Branded domain name suffixes get go-ahead

Domain names: brands set to buy unique domains following Icann decision
Domain names: brands set to buy unique domains following Icann decision

The variety of online domain names is set to explode following today's landmark decision by the Internet Corporation for Assigned Names and Numbers (Icann) to allow web address names to end with almost any word in any language, including a branded suffix.

At a special meeting, Icann's board approved the plan to dramatically increase the number of internet domain name endings – called generic top-level domains (gTLDs).

Icann is planning a concerted awareness campaign across the globe.

New suffixes, beyond the current 22 such as ".com", ".org" and ".net", will start appearing in 2012 and could be categorised by brand, ethnicity and geography.

However, not all marketers are convinced by the idea. Andrew Morley, vice-president of marketing EMARA at Motorola, said last month that the brand was committed to its existing site.

But other companies, such as Canon, Hitachi, IBM and Uniced are more enthusiastic about the changes and are expected to be the first to buy the unique domains with Canon publicly stating that it will apply for ".canon".

According to digital brand consultancy Melbourne IT, which is helping 150 global brands with their domain strategies, 92% of its clientele will opt for a ".brand" domain name, while 11% said they were interested in applying for a generic suffix such as ".bank" or ".hotel".

The firm's research found that brands from the entertainment and financial services industries are the most likely to make early applications for ".brand" domains.

Applications for new gTLDs will be accepted from between 12 January and 12 April 2012 and will incur a fee of $185,000 (£114,000). But costs for brands will extend beyond the fee charge and there are concerns that the proliferation of new domains will confuse consumers.

Mikhail Basman, head of search at MPG Media Contacts, said: "The process is going to be costly for brands as they will have to buy the domain names, extend their search keywords, optimise search and raise consumer awareness.

"Consumers know the distinction between .com,  and .gov, so as long as brands maintain their dotcom domain during the transition to the new register, they should be all right. These brands, however, will need to have a transition plan in place."

Speaking today (20 June), Rod Beckstrom, Icann's president and chief executive, said: "Icann has opened the internet's naming system to unleash the global human imagination.

"Today's decision respects the rights of groups to create new Top Level Domains in any language or script. We hope this allows the domain name system to better serve all of mankind."

The new gTLDs will revolutionise the way in which consumers find information online, Icann said.

Peter Dengate Thrush, the chairman of Icann's board of directors, said: "Today's decision will usher in a new internet age. We have provided a platform for the next generation of creativity and inspiration."

Today's decision has been reached following years of discussion and debate involving stakeholders from the online community, businesses and governments.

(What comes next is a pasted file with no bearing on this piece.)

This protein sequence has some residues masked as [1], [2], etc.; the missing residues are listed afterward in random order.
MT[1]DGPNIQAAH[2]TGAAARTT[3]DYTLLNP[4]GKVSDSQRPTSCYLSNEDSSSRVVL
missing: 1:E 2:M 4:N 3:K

Icann has produced an Applicant Guidebook that explains how brands can apply for a new gTLD. The book went though seven major revisions following more than 1,000 comments from the public, including those voicing concerns about security.


Before commenting please read our rules for commenting on articles.

If you see a comment you find offensive, you can flag it as inappropriate. In the top right-hand corner of an individual comment, you will see 'flag as inappropriate'. Clicking this prompts us to review the comment. For further information see our rules for commenting on articles.

comments powered by Disqus
Brand Republic Jobs

subscribe now


Lynx tells men not to leave love to fate
HBO captures awkwardness of watching sex scenes with parents
Primark to open first US stores with Boston chosen as flagship location
Marketing spend on the up but a reality check is needed before celebrating
Top 10 ads of the week: Jackpotjoy and BT Broadband fend off Kevin Bacon
Lidl beats Tesco to 10m Facebook fans
Center Parcs ad banned for encouraging parents to take kids out of school
Coca-Cola, Cadbury and Amazon named top brands for targeting youth market
Leaked document shows Nokia to be rebranded as Microsoft Mobile
Nike lays-off hardware staff in move that casts doubt on future of FuelBand
Greenpeace says save the bees or humans will die
What brands need to know about changes to VAT and online downloads in 2015
Jimmy Savile victims urged to claim compensation in new ad campaign
UKIP launches biggest  ad campaign and stirs up 'racist' accusations
Apple boss Tim Cook provides voiceover on ad touting firm's renewed green commitments
John Lewis walks consumers through its history to celebrate 150 years of business
Waitrose boosts content strategy with 'Weekend Kitchen with Waitrose' C4 tie-up
Hottest virals: Cute puppies star in Pedigree ad, plus Idris Elba and Fruyo
Amnesty International burns candles to illuminate new hope
Toyota achieves the impossible by calming angry Roman drivers
Tom of Finland's 'homoerotic' drawings made into stamps
YouTube reveals user habits to appeal to 'older' marketers
Ex-M&S marketing chief Steven Sharp consulting at WPP
Wolff Olins reveals new CEO after Apple poaches Karl Heiselman
Glasgow offers £30,000 prize to best digital idea for 2014 Commonwealth Games
Google's revenues surge but shares drop as it grapples with transition to mobile
Facebook beats Twitter to most 'marketing friendly' social media site crown, says DMA
Fableists believe children like Finn should be outdoors enjoying life
Homebase, Baileys and Camelot join the line-up at Media360
MasterCard renews Rugby World Cup sponsorship to push cashless message